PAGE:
Sheets of ultrathin phosphorus could lead to faster semiconductor electronics
DENVER — Phosphorus has joined carbon as the only elements to be separated into sheets each a single atom thick, researchers announced March 7 at a meeting of the American Physical Society. The newly fabricated ultrathin material, dubbed phosphorene, could prove superior to its popular carbon counterpart for use in next-generation electronics.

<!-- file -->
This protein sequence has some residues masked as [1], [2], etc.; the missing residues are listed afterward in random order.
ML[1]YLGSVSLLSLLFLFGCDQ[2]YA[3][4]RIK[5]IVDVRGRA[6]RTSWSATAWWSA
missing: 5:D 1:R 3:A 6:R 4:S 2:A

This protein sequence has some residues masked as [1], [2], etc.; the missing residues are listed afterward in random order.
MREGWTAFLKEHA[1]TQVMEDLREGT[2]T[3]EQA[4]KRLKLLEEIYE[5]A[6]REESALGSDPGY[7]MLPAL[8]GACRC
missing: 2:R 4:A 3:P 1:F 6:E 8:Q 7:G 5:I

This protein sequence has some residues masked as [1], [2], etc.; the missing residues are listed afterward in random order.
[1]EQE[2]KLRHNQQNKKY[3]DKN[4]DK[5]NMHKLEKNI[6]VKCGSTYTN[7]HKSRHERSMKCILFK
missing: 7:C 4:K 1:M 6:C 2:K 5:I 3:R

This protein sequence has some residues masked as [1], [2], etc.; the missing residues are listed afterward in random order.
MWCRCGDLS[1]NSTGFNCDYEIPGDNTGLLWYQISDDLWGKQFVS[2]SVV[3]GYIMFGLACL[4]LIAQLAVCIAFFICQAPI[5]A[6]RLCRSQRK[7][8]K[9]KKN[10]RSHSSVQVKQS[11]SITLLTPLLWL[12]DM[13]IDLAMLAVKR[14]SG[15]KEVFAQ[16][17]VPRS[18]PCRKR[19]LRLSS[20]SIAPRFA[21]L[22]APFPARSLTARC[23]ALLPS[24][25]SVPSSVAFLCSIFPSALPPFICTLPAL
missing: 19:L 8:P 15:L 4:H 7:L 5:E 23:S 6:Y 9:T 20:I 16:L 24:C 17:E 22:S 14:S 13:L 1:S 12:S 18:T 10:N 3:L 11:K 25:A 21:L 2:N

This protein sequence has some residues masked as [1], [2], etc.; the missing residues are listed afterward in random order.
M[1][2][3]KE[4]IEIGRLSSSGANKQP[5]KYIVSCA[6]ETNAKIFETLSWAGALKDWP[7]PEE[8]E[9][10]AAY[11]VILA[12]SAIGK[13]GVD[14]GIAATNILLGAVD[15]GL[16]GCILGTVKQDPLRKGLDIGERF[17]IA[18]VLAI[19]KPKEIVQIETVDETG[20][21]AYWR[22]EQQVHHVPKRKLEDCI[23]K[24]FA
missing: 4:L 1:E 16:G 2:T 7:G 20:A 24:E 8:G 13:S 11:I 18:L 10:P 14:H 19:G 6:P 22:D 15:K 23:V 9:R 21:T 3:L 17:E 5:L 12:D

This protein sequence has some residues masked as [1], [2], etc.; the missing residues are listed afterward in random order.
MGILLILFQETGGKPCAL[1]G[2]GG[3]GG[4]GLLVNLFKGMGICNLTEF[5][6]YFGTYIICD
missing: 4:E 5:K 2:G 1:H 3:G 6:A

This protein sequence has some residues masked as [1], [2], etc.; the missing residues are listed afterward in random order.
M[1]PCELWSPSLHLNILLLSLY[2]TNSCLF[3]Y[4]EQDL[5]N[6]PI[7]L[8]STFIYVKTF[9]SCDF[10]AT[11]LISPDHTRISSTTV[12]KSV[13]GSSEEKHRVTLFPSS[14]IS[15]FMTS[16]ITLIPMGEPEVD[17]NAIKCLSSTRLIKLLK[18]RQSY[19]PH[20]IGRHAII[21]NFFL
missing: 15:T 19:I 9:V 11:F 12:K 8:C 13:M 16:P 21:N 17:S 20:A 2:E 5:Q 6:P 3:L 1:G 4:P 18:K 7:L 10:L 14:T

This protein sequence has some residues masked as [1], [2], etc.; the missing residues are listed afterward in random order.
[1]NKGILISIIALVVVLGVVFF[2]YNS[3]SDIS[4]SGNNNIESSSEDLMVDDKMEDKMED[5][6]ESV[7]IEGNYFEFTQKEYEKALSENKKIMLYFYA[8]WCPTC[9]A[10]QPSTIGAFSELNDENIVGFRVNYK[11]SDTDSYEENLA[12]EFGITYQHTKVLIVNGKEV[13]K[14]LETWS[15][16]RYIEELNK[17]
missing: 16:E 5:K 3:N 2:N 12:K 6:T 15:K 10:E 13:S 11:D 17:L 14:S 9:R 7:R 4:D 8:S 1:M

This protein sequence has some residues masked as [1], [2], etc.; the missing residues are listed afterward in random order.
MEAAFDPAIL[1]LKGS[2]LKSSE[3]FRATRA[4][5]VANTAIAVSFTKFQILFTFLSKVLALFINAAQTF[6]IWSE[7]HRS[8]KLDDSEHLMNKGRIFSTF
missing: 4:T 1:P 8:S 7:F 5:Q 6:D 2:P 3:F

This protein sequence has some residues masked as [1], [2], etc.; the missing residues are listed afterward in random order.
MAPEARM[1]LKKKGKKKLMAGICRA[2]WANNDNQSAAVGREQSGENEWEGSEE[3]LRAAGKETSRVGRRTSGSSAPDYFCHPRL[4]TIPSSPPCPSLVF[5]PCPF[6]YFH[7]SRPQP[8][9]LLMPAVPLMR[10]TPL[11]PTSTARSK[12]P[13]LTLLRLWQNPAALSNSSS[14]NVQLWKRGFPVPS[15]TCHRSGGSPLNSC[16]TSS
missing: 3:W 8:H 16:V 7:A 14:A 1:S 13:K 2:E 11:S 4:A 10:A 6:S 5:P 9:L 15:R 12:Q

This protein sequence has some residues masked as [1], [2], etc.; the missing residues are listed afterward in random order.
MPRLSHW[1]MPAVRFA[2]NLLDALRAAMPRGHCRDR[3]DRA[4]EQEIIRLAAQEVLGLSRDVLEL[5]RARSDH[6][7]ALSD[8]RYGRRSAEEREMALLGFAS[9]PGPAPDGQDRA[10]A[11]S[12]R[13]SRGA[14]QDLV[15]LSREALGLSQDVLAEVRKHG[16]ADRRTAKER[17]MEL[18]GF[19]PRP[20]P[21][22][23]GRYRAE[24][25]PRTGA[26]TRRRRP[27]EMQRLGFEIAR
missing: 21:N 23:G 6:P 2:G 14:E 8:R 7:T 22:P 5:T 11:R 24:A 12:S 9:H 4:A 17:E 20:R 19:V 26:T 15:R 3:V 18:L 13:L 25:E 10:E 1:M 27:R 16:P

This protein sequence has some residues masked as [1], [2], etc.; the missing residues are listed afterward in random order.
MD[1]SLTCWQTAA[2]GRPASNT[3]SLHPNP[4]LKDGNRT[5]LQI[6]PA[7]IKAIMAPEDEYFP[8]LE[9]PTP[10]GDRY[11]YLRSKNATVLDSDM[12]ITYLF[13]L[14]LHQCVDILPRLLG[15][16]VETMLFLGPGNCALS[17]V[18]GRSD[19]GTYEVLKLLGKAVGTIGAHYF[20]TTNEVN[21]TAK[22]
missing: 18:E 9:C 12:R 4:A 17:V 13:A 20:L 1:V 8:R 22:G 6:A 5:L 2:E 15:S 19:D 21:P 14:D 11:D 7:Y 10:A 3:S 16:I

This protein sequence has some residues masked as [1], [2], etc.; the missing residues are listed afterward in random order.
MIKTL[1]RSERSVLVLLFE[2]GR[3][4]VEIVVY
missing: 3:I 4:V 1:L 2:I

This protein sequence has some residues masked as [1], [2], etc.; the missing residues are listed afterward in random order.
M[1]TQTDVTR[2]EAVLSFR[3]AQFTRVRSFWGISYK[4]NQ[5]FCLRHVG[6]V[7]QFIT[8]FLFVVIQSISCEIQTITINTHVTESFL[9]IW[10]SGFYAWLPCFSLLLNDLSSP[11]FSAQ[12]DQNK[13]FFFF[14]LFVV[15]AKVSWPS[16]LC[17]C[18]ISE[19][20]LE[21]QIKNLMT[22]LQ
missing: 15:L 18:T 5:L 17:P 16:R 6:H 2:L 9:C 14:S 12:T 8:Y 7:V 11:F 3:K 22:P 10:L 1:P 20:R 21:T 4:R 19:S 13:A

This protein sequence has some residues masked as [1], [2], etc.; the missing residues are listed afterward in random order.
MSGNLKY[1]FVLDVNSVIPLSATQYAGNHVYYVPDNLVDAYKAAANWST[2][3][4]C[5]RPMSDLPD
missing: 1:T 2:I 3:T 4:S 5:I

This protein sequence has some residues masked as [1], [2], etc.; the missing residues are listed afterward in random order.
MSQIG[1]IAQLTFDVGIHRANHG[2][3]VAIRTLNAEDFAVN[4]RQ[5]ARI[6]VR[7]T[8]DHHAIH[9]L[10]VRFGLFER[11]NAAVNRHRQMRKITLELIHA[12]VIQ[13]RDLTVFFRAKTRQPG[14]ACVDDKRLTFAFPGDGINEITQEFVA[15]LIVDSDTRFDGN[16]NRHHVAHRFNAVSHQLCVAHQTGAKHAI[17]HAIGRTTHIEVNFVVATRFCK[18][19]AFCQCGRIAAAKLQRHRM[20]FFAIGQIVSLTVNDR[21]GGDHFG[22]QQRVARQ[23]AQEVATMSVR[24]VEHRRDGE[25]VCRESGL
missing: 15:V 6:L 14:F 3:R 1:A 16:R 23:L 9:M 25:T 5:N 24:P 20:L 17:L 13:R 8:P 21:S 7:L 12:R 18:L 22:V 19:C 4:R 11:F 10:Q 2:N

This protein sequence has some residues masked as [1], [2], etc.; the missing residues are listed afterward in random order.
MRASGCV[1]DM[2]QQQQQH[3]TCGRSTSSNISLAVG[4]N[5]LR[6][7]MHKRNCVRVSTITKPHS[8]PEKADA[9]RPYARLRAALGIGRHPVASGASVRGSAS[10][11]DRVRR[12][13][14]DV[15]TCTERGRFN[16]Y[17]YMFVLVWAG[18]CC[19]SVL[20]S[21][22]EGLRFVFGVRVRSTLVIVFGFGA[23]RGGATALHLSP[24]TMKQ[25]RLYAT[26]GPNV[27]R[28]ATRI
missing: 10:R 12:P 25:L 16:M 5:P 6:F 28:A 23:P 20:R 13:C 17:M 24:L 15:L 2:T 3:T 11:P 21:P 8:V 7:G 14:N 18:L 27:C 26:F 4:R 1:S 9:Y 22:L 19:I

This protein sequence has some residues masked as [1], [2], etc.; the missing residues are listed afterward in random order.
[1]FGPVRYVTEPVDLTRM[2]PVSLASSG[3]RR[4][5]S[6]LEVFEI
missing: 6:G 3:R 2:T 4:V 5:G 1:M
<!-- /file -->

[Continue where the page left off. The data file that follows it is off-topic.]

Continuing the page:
Graphene, which consists of a flat honeycomb lattice of carbon atoms, has been the darling of materials scientists since 2004. That’s when Andre Geim and Kostya Novoselov peeled off sheets of graphite with Scotch tape, a simple step that produced graphene and was rewarded with the 2010 Nobel Prize in Physics (SN Online: 10/5/10). Among graphene’s remarkable properties is that it can shuttle electrons rapidly while hardly heating up, which led some